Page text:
The first movie I saw in the series was Aliens, on a bootleg vhs actually, the longer cut of James Cameron’s beloved sequel. At the time it was among the best movies I ever seen, but when I later rewatched it I kinda felt more cold towards it. It felt way too noisy and empty. Empty barrels, you know. I feel I’ve been a bit too harsh in my opinions about during my life and I will try to watch it again soon, just to try to see it with new eyes. Ridley Scott’s Alien came much later, on a full screen VHS tape (not bootleg this time) - and it’s a radically different film, it’s pure horror set in space.
I didn’t plan to watch it yesterday, but after holding one of the many rip-offs in my hands I decided to go back to the movie that created it all, and therefore put the blu-ray disc into the player and leaned back for two hours of entertainment. The thing is, as you might now, it’s not that original. The storyline is “borrowed” from 1958’s fun monster romp It! The Terror from Beyond Space, directed by the very competent but storytelling conservative Edward L. Cahn. It’s a lot like Alien, some scenes are lifted directly to the 1979 classic. The scenes on the planet are heavily inspired by Mario Bava’s still stunningly beautiful sci-fi classic Planet of the Vampires from 1965, and even here we have some sequences that’s more or less identical to what Dan O’Bannon, Ronald Shusett, Ridley Scott and Walter Hill gave us in Alien.
But I’m not the one to complain! You know the old saying; Amateurs borrow, professionals steal. And what an awesome theft Alien is, not only inspired by the stuff you’ve seen in the two above mentioned sci-fi flicks, but also typical 70’s horror - I mean, the movie is almost slasher-esque at times - including every awesome ghost- and occult movie you might have seen. Without dealing with the supernatural, it just steals the atmosphere, injects some of patented 70’s grittiness into the storyline and voila, heeeeeeeere’s ALIEN!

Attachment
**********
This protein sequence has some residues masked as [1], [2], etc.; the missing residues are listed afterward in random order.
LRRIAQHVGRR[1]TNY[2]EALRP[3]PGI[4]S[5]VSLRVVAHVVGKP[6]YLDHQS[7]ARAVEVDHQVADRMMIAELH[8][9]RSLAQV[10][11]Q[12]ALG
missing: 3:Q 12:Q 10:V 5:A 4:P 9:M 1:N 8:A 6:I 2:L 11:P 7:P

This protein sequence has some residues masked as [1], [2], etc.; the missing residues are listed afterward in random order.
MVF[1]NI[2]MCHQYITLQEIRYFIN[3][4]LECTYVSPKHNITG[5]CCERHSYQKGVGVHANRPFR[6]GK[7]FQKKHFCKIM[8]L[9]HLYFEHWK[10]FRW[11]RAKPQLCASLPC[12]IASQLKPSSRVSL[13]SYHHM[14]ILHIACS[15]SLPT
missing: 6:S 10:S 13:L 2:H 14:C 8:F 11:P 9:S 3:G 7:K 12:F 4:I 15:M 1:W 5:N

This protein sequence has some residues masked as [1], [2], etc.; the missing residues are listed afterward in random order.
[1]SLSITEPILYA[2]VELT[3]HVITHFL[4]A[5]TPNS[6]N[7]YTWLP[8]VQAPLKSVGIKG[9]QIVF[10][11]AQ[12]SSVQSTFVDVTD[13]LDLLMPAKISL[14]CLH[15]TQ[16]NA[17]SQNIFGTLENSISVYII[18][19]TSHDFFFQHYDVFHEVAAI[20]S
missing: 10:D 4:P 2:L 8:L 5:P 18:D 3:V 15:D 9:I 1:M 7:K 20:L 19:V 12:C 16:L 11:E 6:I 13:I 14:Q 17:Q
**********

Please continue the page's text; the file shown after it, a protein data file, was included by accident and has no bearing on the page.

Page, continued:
Ridley Scott mixes two styles: the voyeuristic, distanced camera - capturing every part of the set design in long, wide shots. If Nostromo was up for sale these would be the images uploaded on the broker’s homepage. Then we have the documentarian Scott, carefully capturing the everyday life and talk of the crew, which is so naturalistic it almost makes me confused while watching the film. We’re there, together with Sigourney Weaver, Tom Skeritt (who I met once, very tired and bored man), Yaphet Kotto, Harry Dean Stanton, John Hurt, Veronica Cartwright and Ian Holm (what a cast by the way, it’s friggin’ amazing!). The cast is talking at the same time, moving around like there’s no camera around, no one to block their scenes. No one to control them. It’s not working every time, but in Alien it becomes the definition of perfection.
As a horror movie it’s almost too good. There’s no flaws in the storytelling, which is very rare. Even the works of director slash dictator Stanley Kubrick have flaws, so imagine this little horror movie set in space having nothing to complain about - at least from my point of view. I love how the realism is mixed with a good old monster flick, some blood and goo, an awesome monster and a surprisingly controversial order of deaths. I would dare to say the filmmakers makes a Psycho here, killing off the person you think will be the hero… quite early, eat least considering how that character is written.
Today when watching the movie and looking back at the release, legacy, sequels, spin-offs, games, graphic novels and everything else around it, it’s surprising it got so negative reviews… like "an empty bag of tricks whose production values and expensive trickery cannot disguise imaginative poverty" as Time Out wrote when it came out. That quote is of course pure bollocks, written by a semi-retarded donkey.
Alien IS a perfect horror film, it just doesn’t get much better than this.
Lol. My memory is getting very frail. This is actually the SECOND time I review Alien this fucking year! I realized it after publishing this new text. You can read the old one here, but the one you have in front of you know is the better one!